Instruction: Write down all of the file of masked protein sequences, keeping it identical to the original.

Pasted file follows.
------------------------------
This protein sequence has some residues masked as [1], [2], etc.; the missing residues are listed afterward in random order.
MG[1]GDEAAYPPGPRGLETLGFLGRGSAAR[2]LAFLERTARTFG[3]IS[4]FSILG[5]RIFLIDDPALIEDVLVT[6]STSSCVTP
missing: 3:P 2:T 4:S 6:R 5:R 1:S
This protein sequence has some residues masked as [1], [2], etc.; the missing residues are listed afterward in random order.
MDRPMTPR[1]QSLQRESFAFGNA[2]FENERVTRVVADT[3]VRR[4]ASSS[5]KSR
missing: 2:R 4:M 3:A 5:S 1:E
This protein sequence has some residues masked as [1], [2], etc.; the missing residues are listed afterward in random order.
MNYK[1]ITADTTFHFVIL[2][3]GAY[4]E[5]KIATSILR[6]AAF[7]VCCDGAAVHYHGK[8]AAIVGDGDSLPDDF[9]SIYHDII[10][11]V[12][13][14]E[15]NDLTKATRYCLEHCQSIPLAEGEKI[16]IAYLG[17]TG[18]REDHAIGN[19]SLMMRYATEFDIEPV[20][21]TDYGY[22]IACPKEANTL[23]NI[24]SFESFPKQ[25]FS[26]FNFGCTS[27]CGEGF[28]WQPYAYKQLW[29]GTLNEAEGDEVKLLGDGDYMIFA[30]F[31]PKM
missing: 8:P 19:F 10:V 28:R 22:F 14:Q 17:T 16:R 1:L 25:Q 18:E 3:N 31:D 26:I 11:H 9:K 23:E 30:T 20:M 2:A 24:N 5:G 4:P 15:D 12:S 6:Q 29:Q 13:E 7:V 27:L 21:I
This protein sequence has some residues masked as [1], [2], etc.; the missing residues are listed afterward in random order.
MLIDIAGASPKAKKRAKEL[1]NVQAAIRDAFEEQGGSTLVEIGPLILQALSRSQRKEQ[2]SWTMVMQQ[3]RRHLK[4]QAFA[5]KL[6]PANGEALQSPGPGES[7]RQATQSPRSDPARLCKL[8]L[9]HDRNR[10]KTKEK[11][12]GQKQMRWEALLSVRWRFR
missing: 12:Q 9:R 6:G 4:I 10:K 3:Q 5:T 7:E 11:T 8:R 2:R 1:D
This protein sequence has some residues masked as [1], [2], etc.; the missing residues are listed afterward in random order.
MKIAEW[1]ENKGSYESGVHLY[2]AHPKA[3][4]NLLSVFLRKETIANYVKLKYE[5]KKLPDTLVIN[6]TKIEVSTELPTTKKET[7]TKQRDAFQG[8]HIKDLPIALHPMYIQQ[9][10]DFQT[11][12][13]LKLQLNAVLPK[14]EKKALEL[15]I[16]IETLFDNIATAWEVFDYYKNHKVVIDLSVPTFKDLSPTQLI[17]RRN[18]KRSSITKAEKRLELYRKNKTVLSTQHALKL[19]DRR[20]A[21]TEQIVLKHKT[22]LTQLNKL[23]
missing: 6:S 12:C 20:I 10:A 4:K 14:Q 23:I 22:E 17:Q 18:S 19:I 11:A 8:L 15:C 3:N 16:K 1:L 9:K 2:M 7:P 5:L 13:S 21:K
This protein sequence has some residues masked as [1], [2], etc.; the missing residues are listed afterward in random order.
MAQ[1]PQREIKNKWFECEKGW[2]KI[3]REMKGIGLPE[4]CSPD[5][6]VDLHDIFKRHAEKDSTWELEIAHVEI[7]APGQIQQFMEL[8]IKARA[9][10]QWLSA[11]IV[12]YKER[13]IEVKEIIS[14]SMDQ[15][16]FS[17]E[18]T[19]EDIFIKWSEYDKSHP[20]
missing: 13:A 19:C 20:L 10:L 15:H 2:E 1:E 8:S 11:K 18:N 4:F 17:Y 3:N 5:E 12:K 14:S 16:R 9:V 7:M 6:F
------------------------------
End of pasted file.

This protein sequence has some residues masked as [1], [2], etc.; the missing residues are listed afterward in random order.
MG[1]GDEAAYPPGPRGLETLGFLGRGSAAR[2]LAFLERTARTFG[3]IS[4]FSILG[5]RIFLIDDPALIEDVLVT[6]STSSCVTP
missing: 3:P 2:T 4:S 6:R 5:R 1:S
This protein sequence has some residues masked as [1], [2], etc.; the missing residues are listed afterward in random order.
MDRPMTPR[1]QSLQRESFAFGNA[2]FENERVTRVVADT[3]VRR[4]ASSS[5]KSR
missing: 2:R 4:M 3:A 5:S 1:E
This protein sequence has some residues masked as [1], [2], etc.; the missing residues are listed afterward in random order.
MNYK[1]ITADTTFHFVIL[2][3]GAY[4]E[5]KIATSILR[6]AAF[7]VCCDGAAVHYHGK[8]AAIVGDGDSLPDDF[9]SIYHDII[10][11]V[12][13][14]E[15]NDLTKATRYCLEHCQSIPLAEGEKI[16]IAYLG[17]TG[18]REDHAIGN[19]SLMMRYATEFDIEPV[20][21]TDYGY[22]IACPKEANTL[23]NI[24]SFESFPKQ[25]FS[26]FNFGCTS[27]CGEGF[28]WQPYAYKQLW[29]GTLNEAEGDEVKLLGDGDYMIFA[30]F[31]PKM
missing: 8:P 19:F 10:V 28:R 22:F 14:Q 17:T 16:R 1:L 25:Q 18:E 3:N 31:D 26:I 11:H 9:K 23:E 30:T 20:M 2:A 24:N 5:G 4:P 15:D 12:S 6:Q 29:Q 13:E 7:V 27:L 21:I
This protein sequence has some residues masked as [1], [2], etc.; the missing residues are listed afterward in random order.
MLIDIAGASPKAKKRAKEL[1]NVQAAIRDAFEEQGGSTLVEIGPLILQALSRSQRKEQ[2]SWTMVMQQ[3]RRHLK[4]QAFA[5]KL[6]PANGEALQSPGPGES[7]RQATQSPRSDPARLCKL[8]L[9]HDRNR[10]KTKEK[11][12]GQKQMRWEALLSVRWRFR
missing: 12:Q 9:R 6:G 4:I 10:K 3:Q 5:T 7:E 11:T 8:R 2:R 1:D
This protein sequence has some residues masked as [1], [2], etc.; the missing residues are listed afterward in random order.
MKIAEW[1]ENKGSYESGVHLY[2]AHPKA[3][4]NLLSVFLRKETIANYVKLKYE[5]KKLPDTLVIN[6]TKIEVSTELPTTKKET[7]TKQRDAFQG[8]HIKDLPIALHPMYIQQ[9][10]DFQT[11][12][13]LKLQLNAVLPK[14]EKKALEL[15]I[16]IETLFDNIATAWEVFDYYKNHKVVIDLSVPTFKDLSPTQLI[17]RRN[18]KRSSITKAEKRLELYRKNKTVLSTQHALKL[19]DRR[20]A[21]TEQIVLKHKT[22]LTQLNKL[23]
missing: 6:S 12:C 20:I 10:A 4:K 14:Q 23:I 22:E 17:Q 18:S 19:I 11:A 8:L 15:C 3:N 16:K 1:L 9:K 2:M 7:P 5:L 13:S 21:K
This protein sequence has some residues masked as [1], [2], etc.; the missing residues are listed afterward in random order.
MAQ[1]PQREIKNKWFECEKGW[2]KI[3]REMKGIGLPE[4]CSPD[5][6]VDLHDIFKRHAEKDSTWELEIAHVEI[7]APGQIQQFMEL[8]IKARA[9][10]QWLSA[11]IV[12]YKER[13]IEVKEIIS[14]SMDQ[15][16]FS[17]E[18]T[19]EDIFIKWSEYDKSHP[20]
missing: 13:A 19:C 20:L 10:L 15:H 2:E 1:E 8:S 11:K 18:N 4:F 17:Y 3:N 5:E 12:K 14:S 16:R 9:V 7:M 6:F